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Domestic violence death rates soar, leaving Australians reeling

The women of Australia deserve better.
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Molly Ticehurst was a brave mum who doted on her son. In turn, he knew he was loved and was at the centre of her world.

But Molly’s son will now grow up without her because, in the early hours of April 22, the 28-year-old was found dead inside her home in Forbes, NSW. Her ex-partner has been charged with her murder.

“I can’t put into words the effect Molly had on everyone’s life. She was a beautiful person. Her mum was her best friend, she was so close to her dad and her son was her world from the moment he was born,” Molly’s close friend Jacinda Acheson, 41, tells Woman’s Day.

Crowds take to the streets to protest domestic violence
There have been protests and vigils to mark Australia’s domestic violence crisis. (Image: Getty)


Only three weeks before Molly’s death, the same man was charged with stalking and rape. Despite police opposition, a registrar in Dubbo granted him bail and issued an apprehended violence order (AVO). The AVO banned the man from going within 100 metres of Molly’s home, the childcare centre where she worked or Forbes.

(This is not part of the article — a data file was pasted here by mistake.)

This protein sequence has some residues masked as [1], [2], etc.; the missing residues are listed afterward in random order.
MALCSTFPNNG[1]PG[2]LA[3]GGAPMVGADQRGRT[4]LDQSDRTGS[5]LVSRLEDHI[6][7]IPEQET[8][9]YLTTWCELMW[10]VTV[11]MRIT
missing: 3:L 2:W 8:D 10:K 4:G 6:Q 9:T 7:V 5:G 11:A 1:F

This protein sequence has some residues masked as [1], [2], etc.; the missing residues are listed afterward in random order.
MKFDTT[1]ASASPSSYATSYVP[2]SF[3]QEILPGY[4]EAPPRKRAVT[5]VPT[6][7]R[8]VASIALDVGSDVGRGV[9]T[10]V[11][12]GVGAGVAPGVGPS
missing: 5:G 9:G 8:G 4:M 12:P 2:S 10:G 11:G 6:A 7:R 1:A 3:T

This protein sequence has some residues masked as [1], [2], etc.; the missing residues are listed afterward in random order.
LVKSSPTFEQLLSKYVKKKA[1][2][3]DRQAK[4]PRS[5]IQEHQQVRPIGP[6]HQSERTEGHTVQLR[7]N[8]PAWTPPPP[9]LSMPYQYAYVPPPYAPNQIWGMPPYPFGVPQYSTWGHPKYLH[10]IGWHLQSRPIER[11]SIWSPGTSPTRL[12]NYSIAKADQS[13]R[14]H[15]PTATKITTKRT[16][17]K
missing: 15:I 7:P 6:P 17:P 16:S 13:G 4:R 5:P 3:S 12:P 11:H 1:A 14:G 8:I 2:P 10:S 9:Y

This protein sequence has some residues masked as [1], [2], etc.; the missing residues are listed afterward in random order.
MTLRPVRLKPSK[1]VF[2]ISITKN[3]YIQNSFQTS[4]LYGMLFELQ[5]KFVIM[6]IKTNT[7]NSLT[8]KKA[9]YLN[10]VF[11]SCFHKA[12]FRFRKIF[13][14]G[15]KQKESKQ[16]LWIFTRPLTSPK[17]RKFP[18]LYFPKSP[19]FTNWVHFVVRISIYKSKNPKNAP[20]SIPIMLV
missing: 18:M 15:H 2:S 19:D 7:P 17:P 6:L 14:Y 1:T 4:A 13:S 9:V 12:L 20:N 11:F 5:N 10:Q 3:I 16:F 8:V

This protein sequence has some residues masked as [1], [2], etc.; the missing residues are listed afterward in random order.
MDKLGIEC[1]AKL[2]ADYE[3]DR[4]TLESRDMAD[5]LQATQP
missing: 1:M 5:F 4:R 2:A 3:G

But the apprehended violence order apparently made no difference.

“Only three weeks before [she died], Molly had the courage to tell police what she’d been going through,” says Jacinda. “The police did everything they could to protect Molly, but the first time he fronted court in Dubbo, a female registrar allowed him bail.”

Two weeks later, the man fronted court again and was bailed again.

“If these perpetrators are given bail, they must be electronically monitored so police can see when they break the conditions of their AVO. If this had been in place for Molly, I think she’d still be here,” says Jacinda.

Molly’s family and friends are now calling for “Molly’s Law” – a system that ensures authorities and victims know the whereabouts of bailed perpetrators, facing domestic violence charges.